Thanks to two local research firms, St. Catharines councillors will have comprehensive data on which to base their decision about the retail sale of marijuana.
Robert Lytle from rel8ed.to has teamed up with Mick Higgins and Keith Thompson from Caddle Inc., bringing together the resources of both Innovate Niagara companies, to develop a report advising city council on pros and cons of allowing cannabis shops to open in the Garden City.
Lytle said staff from the two companies were considering researching the topic, and discussed it via social media.
"We decided that if we're really going to do this, let's do a research project together," he said.
Lytle they also needed a forum in which to present their recommendations and supporting data.
He contacted St. Catharines economic development director Brian York.
York said he asked Lytle to appear as a delegate at the Jan. 14 meeting when council is expected to make its decision regarding cannabis stores. The province has given municipalities a deadline of Jan. 22 to opt out of permitting them within their boundaries.
"I think it helps council to have a more informed decision, when you have the statistical analysis behind it and the work that they do," York said.
That information, he added, will complement a report being developed by city staff based on public opinion surveys and an open house on the topic that took place last week.
"Ultimately, it's a council decision. Our staff report will help inform them and so will the delegations to council," York said.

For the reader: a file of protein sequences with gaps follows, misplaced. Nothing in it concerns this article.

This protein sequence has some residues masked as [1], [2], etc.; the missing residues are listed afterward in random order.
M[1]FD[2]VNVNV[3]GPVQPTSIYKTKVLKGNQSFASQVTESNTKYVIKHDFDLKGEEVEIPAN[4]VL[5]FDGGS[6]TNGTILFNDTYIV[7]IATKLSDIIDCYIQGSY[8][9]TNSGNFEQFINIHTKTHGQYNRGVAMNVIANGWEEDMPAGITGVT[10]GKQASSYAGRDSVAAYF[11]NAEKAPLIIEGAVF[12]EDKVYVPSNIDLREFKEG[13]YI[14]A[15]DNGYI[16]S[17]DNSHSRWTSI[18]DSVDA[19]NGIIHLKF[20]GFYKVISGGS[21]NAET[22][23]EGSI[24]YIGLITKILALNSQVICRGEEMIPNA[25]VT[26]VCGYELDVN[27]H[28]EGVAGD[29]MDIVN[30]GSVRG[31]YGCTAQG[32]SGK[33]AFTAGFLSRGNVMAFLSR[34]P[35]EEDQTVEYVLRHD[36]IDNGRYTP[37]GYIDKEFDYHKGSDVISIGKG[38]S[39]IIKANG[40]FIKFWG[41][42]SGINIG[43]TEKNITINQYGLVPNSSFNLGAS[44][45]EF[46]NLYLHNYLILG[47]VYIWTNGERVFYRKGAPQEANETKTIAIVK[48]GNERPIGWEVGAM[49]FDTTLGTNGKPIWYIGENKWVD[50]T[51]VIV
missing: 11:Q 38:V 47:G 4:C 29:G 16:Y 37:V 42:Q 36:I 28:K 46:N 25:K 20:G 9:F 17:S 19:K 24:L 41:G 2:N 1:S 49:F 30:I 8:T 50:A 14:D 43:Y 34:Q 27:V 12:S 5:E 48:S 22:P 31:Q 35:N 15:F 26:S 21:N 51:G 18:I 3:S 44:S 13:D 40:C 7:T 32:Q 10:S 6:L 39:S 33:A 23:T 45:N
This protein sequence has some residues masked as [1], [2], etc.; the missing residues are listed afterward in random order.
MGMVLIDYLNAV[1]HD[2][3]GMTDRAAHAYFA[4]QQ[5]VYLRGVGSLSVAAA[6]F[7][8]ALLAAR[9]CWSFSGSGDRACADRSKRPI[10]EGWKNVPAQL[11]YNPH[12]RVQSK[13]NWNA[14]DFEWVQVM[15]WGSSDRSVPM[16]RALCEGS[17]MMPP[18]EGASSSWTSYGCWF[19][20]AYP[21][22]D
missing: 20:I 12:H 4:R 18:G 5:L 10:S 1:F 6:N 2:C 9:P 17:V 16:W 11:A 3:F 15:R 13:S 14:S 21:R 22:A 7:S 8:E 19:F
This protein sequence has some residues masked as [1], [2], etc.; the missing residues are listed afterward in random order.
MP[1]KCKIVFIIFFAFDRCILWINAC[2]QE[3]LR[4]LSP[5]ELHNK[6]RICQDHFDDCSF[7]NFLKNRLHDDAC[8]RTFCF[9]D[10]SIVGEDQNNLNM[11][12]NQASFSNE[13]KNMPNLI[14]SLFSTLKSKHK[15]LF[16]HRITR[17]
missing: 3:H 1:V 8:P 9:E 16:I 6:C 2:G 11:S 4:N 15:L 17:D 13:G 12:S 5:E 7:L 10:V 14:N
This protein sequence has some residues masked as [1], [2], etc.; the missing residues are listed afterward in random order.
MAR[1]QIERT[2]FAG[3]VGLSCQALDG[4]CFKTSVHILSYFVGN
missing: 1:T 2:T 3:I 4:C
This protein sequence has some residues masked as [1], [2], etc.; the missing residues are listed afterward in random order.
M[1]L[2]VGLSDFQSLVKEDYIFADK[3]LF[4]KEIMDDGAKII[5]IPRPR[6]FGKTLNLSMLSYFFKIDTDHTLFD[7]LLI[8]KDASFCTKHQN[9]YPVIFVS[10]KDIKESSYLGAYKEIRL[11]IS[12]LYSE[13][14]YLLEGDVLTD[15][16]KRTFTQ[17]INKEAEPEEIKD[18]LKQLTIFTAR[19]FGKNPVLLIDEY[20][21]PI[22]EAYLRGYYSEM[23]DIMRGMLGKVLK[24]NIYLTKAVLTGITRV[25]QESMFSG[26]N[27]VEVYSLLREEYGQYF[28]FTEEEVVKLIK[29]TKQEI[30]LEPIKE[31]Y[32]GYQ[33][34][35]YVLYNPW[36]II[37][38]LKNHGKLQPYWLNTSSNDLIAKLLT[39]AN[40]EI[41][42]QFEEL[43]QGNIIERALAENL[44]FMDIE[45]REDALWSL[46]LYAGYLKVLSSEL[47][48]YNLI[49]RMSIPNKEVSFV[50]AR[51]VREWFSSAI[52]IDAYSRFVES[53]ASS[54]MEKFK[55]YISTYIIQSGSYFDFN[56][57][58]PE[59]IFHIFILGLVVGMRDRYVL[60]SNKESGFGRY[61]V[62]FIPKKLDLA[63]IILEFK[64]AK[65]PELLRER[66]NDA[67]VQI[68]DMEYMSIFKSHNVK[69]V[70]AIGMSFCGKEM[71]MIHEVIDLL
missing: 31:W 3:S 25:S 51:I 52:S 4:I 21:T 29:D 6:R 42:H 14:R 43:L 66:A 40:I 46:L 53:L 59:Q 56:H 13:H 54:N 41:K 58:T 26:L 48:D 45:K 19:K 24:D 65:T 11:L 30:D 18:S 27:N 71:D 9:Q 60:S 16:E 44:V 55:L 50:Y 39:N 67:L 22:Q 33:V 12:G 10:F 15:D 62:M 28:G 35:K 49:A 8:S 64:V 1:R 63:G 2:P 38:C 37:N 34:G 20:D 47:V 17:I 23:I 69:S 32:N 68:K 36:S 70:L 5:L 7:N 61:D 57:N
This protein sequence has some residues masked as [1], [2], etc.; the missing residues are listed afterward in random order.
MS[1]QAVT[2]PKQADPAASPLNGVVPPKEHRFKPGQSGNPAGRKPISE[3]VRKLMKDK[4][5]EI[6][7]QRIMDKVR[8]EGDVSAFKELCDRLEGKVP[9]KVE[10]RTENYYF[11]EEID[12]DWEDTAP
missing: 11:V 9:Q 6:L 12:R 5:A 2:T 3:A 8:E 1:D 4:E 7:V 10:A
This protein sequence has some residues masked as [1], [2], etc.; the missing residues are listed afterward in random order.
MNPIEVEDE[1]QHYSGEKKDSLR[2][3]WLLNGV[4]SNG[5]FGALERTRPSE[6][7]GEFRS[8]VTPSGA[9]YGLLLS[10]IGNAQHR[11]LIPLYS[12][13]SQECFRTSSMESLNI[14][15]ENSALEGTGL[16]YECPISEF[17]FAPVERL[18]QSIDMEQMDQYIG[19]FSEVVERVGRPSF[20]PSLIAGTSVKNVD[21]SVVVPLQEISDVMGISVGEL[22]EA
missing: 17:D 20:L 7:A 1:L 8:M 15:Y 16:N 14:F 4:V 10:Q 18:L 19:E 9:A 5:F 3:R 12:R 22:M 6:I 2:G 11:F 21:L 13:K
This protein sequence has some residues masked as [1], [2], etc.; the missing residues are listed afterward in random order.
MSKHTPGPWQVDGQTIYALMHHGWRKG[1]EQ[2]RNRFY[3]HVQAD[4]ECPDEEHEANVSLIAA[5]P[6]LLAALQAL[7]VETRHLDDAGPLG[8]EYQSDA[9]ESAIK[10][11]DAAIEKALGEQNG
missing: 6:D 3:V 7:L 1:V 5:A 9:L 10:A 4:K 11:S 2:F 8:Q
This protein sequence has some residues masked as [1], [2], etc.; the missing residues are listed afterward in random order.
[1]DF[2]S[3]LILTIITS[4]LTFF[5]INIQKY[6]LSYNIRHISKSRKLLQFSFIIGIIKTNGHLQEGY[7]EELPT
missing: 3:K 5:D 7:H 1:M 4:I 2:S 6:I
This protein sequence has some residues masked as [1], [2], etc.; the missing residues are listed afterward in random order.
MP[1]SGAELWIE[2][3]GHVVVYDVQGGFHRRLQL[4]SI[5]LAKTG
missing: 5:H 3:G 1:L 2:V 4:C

Lytle said city councillors have to be in a position to make a decision on the issue, and "if the only input they have is the loudest and most boisterous voices, and not a lot of contemplative thinking back and forth, they're missing the chance."
He said he's looking forward to seeing the results of his team's work, as staff from the two companies are continuing to put together their research.
"It'll be interesting to see what we end up with, if we come with one recommendation or two," Lytle said. "The fact that we can go and have some backup when we speak about it, I think lets us do our part as folks who care about the issue."
Lytle's firm will contribute research from its existing business database, including more than 1,200 Canadian companies related to the cannabis industry, while also reaching out to other businesses.
"We do business to business (research)," he said. "We're dipping into the data we've already gathered and put together and comparing it to research."
Higgins and Thompson plan to gauge public opinion about cannabis stores, locally and across the province, to allow comparisons to be made with other communities.
Thompson invited people to downloaded the free Caddle: Cash Back Rebates app for mobile devices, to have their say about marijuana shops and participate in other surveys, while offering financial incentives to do so.
Lytle said combining his data with the Caddle research "is going to be critical."
"We typically deal with companies. They typically deal with consumers," he said. "When we can connect them together, that's where it falls into place."
Despite a recent announcement from the provincial government to limit the initial number of cannabis stores to 25 to be opened on April 1, York said if St. Catharines or another Niagara community chooses to host a site, he's confident one of those stores will be located within the region.
905-225-1629 | @abenner1
905-225-1629 | @abenner1